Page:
Patients in use of systemic immunossupression were excluded from the study.

Eyes were classified according to the classification of Holland, Gomes and Shwartz(19), to analyze and better compare the results (Table 1).



Donor limbus was obtained from a sibling of the patient or, if they had none, from one of their parents, after an appropriate Class I and II HLA match.

Snellen visual acuity (VA), ambulatory vision - defined when the best-corrected visual acuity was 20/200 or better(20) - and surface stability - measured as presence or absence of corneal epithelial defect where fluorescein drop examinations were evaluated pre- and postoperatively as main outcomes. Corneal transparency - measured as totally transparent cornea, mild opacity not obscuring iris details, mild opacity obscuring iris details or totally opaque cornea - and neovascularization - measured in millimeters through the visual axis - were evaluated as secondary outcomes.

Limbal allograft rejection was considered when either an ischemic graft was present or intense vessel dilation adjacent to the graft was seen(12,21). Primary failure was considered when a poor adherence of the graft was noted during the first 14 days after surgery. Rejection cases were treated with steroid drops. Failure cases were treated with a new graft from the same or another donor when possible.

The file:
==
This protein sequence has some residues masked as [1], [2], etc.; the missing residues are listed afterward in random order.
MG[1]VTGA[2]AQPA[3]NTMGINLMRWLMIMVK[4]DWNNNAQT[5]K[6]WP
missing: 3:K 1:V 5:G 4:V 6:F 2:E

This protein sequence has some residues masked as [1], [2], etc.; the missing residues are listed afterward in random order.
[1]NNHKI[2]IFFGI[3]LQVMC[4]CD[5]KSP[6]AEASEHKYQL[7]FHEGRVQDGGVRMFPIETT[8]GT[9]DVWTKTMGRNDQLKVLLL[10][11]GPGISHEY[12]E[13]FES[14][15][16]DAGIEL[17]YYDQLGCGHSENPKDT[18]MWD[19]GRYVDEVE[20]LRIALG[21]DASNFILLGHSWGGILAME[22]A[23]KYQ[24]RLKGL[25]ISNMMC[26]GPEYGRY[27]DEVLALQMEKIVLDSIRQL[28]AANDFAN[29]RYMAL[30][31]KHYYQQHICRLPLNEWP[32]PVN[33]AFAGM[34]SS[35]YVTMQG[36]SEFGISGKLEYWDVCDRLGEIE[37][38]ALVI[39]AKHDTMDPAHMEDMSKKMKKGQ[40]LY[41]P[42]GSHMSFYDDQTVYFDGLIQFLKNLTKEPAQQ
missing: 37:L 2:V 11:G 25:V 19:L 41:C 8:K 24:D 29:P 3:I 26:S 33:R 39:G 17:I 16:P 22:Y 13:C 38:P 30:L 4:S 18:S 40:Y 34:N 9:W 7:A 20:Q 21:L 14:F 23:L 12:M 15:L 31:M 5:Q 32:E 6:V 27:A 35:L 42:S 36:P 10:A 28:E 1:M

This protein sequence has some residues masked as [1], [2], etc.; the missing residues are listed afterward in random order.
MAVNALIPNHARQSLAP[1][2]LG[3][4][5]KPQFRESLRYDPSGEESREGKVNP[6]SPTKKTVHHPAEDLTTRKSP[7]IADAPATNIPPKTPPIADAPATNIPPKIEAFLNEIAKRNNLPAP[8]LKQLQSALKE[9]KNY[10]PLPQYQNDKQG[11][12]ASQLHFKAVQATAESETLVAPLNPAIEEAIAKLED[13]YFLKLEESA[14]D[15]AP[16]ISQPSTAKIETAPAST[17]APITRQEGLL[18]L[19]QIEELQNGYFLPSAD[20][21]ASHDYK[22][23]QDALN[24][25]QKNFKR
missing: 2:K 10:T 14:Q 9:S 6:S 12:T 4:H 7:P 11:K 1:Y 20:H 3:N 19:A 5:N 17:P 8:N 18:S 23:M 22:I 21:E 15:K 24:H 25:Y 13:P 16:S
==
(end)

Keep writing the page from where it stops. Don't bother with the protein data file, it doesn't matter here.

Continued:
Survival of transplanted limbal epithelial stem cells was defined by duration of maintaining a normal corneal epithelial phenotype or, at least, abscence of epithelial defects after surgery. Survival of visual acuity (VA) was defined as maintenance of a stable or improved VA after surgery.

Serological analysis of HLA antigens and cross-matching was carried out as previously reported(14).

Surgical technique

We used the surgical technique described previously by other authors(6) and modified by us(14). Either general or peribulbar anesthesia was used in all recipients. Subconjunctival anesthesia was used in all donors. All surgeries were performed under a surgical microscope (Topcon OMS-600 or OMS-610, Tokyo, Japan).

One or two flaps of donor conjunctival limbus, depending on the severity of disease in the recipient, were prepared. A 5 x 8 mm conjunctival flap, including limbal area, was prepared with sharp Wescott scissors beginning at the conjunctiva far from the limbus, and dissecting it toward the limbus with a crescent knife (Allergan, Irvine, CA). The limbal area was cut with sharp Vannas scissors, without making any peripheral keratectomy. This tissue was then removed from the donor eye and kept on a moist surface until the recipient eye was prepared. Care was taken to keep the donor conjunctiva moist with balanced salt solution. No sutures were placed to close the donor site.

A 360º peritomy and either a superficial keratectomy or only epithelial removal, depending on corneal opacity and thickness, were performed on the recipient eye. Donor limbal flaps were sutured onto the recipient eye, taking care to keep the limbal side of the flap facing the recipient limbus. The donor flap was sutured to the recipient eye with two 10.0 nylon buried sutures at the cornea, and two 8.0 vicryl sutures at the conjunctival side.

In those patients where amniotic membrane transplantation (AMT) was added to the lr-CLAL, the amniotic membrane was sutured first to the episcleral and corneal surface and the lr-CLAL was placed over it. Amniotic membrane was preserved according to the technique previously described by other authors(22).